not have a problem granting the sewer easement to the Village; however, the Applicant would have a problem with this trail connection. Chairman Kehoe noted that, at present, the trail follows Valley Trail and then comes to an end. It is conceivable that the continuation of that trail to Batten Road could increase the pedestrian traffic on Valley Trail. Mr. Sheer said that a connecting trail would also affect the new owners of the vacant lot. “What you [the Planning Board] are talking about is having people walk down their driveway.” Ms. Allen told Mr. Sheer that the trails are well marked, and the Trails Committee does the maintenance and the trail markers.
Ms. Allen explained how the trail system in the Village came about. The Trails Committee, which was created in1993, laid out a trail plan over existing vacant land. As this land was being developed the Village negotiated with the landowners and developers to bring this trail system into fruition. Ms. Allen gave as an example the trails that were created for Village residents at the Hudson National Golf Course. Negotiations took place between the golf club and the Village and, as a result, all new trails were created. Ms. Allen said that in this particular area (the Valley Trail area) the trail connector being discussed through the Harbeson property is the only piece that goes through private land. The rest of the trail follows the streets.
Mr. Andrews noted that the Applicant has to go before the Village Board for a waiver from the subdivision regulations. He suggested that the Planning Board could recommend to the Village Board that this request for a waiver be approved subject to the granting of this trail easement. Mr. Andrews noted that, in the end, it would be up to the Village Board to decide whether or not to make the granting of this trail easement a condition of their approval.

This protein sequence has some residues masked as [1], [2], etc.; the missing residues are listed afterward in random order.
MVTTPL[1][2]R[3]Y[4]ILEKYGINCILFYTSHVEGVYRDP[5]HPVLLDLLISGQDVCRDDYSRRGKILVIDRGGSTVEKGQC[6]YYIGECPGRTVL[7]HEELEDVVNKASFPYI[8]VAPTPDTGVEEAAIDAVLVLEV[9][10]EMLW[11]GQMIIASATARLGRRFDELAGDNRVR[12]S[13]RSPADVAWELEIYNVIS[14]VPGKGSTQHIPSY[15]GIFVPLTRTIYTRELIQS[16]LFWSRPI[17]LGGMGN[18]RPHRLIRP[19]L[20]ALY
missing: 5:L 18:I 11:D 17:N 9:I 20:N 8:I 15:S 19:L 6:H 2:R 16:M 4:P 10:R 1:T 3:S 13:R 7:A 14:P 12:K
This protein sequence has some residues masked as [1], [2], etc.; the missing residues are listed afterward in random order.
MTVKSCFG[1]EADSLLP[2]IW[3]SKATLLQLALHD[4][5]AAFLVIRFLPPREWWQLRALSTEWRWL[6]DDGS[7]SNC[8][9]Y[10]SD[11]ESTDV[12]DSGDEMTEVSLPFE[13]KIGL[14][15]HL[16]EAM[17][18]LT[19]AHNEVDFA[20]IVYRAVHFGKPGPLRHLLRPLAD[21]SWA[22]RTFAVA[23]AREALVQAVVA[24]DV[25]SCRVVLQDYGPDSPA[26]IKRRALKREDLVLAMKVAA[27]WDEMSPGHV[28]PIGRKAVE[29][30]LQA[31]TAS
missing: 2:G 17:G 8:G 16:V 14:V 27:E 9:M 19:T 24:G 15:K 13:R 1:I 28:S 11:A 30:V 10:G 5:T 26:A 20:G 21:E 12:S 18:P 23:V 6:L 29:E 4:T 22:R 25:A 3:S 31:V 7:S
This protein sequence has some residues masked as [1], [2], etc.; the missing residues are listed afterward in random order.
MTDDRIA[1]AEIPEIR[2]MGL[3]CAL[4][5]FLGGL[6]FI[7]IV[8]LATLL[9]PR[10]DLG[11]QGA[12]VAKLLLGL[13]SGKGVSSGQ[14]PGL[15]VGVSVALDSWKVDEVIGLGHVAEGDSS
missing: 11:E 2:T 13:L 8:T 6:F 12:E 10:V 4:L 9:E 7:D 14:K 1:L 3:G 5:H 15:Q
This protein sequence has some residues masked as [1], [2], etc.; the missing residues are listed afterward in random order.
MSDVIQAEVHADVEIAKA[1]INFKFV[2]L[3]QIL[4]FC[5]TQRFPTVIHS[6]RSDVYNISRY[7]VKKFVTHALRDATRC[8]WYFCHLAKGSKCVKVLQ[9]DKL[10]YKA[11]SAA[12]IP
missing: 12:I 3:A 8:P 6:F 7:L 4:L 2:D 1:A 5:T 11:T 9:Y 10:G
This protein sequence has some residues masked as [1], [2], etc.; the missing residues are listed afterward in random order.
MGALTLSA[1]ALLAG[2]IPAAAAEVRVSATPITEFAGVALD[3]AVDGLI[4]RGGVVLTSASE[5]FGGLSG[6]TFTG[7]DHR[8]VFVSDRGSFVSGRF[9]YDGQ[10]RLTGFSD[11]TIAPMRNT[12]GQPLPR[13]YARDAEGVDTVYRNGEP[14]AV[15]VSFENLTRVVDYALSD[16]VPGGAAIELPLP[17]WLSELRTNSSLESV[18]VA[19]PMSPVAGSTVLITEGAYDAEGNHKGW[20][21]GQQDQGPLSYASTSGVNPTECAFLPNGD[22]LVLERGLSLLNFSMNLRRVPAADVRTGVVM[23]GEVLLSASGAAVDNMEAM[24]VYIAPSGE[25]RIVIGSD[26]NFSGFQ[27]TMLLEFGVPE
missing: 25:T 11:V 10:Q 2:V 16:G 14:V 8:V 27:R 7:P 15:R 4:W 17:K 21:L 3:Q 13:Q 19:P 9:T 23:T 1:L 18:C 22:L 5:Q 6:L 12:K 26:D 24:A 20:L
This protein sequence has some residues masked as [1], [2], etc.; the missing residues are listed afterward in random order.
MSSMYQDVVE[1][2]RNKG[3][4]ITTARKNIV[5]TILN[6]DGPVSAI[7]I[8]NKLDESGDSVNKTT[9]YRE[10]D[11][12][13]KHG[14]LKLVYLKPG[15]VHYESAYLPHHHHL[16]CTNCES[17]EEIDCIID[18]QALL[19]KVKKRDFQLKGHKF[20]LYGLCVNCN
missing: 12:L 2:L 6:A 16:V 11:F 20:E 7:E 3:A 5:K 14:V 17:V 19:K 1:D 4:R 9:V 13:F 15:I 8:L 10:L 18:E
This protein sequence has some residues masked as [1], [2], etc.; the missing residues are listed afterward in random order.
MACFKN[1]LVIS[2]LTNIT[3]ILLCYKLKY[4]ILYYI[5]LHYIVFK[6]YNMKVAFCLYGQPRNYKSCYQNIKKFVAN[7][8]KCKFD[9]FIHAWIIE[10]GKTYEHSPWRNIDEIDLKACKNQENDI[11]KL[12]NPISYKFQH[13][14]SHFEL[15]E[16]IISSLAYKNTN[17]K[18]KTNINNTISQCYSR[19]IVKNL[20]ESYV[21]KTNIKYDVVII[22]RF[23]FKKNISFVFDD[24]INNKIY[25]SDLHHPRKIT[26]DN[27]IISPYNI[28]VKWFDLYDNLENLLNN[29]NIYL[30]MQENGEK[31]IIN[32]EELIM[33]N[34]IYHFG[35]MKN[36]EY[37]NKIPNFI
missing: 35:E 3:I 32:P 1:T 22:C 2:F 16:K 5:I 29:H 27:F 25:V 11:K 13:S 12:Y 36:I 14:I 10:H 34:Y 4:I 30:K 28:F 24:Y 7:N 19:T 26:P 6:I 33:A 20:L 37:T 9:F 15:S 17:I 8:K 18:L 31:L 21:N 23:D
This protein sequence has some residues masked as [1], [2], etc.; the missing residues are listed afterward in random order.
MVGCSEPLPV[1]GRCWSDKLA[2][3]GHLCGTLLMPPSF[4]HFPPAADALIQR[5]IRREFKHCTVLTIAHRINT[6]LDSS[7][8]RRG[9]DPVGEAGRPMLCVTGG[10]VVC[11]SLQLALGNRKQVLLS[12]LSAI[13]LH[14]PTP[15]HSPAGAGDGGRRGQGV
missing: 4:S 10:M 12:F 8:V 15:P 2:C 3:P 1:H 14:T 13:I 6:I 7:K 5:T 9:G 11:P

Ms. Allen noted that there was a great desire on the part of the Trails Committee to establish a trail in this area of the Village. The committee particularly wanted a connection to the trails leading to Croton Dam (i.e., the Black Rock and the Croton Gorge trails). Not having this trail connector at Valley Trail would break the connection with the trails system. Ms. Allen said that this would be the case even though it has always been thought that this particular trail would not be heavily used.
Mr. Sheer stated that, because of the steep slopes on the property, the Applicant’s vacant lot is a difficult lot to develop. There is virtually only one location on the lot that would be suitable for the house and driveway. Mr. Sheer said that, in so far as the trail link is concerned, he would think that it would be very difficult to have to tell a potential homeowner that, “By the way, the Village trail runs down your driveway.”
Ms. Allen questioned if the trail connector could be somewhere else on the property, to which Mr. Sheer said that he did not think it could be. The area in question is a steep cliff. Ms. Harbeson suggested that a person could walk down North Ledge Loop. At the end of the loop there is a trail that goes down Sunset Trail. This trail has been used to get down to Grand Street the back way without having to go down Mt. Airy Woods.
The Village Engineer noted that there is a “pinch point” between the proposed retaining wall and the stone wall on the Applicant’s vacant lot. This area could be used for the trail; however, it would depend on the outcome of the rock excavation. After the rock is excavated this “pinch point” could be reduced in size from four feet to two feet. Mr. Sheer said that the area to which the Village Engineer is referring is too close to the house. Anyone using the trail “would be looking into the windows of the house.” Mr. Luntz said that he, personally, would not think it makes sense to cut a trail through this “pinch point.”
Ms. Allen suggested that the chairman of the Trails Committee, Jan Wines, and the Village Engineer could go on a site visit to look for possible options for the trail. The Village Engineer said that the members of the Trails Committee could all go on the site walk. “We need to physically walk along the old stone wall to see how difficult it would be.” Mr. Sheer suggested that the Applicant could join them on the site walk. They (the Applicant) know the property and they may have ideas for an alternative trail location. Ms. Allen said that she, too, would like to join them on the site walk. The Village Engineer noted that the same discussion regarding the trail is probably going to take place at the Village Board meeting on this application. The Planning Board, with the
assistance of the Trails Committee and himself, could do the fieldwork and provide this information to the Village Board.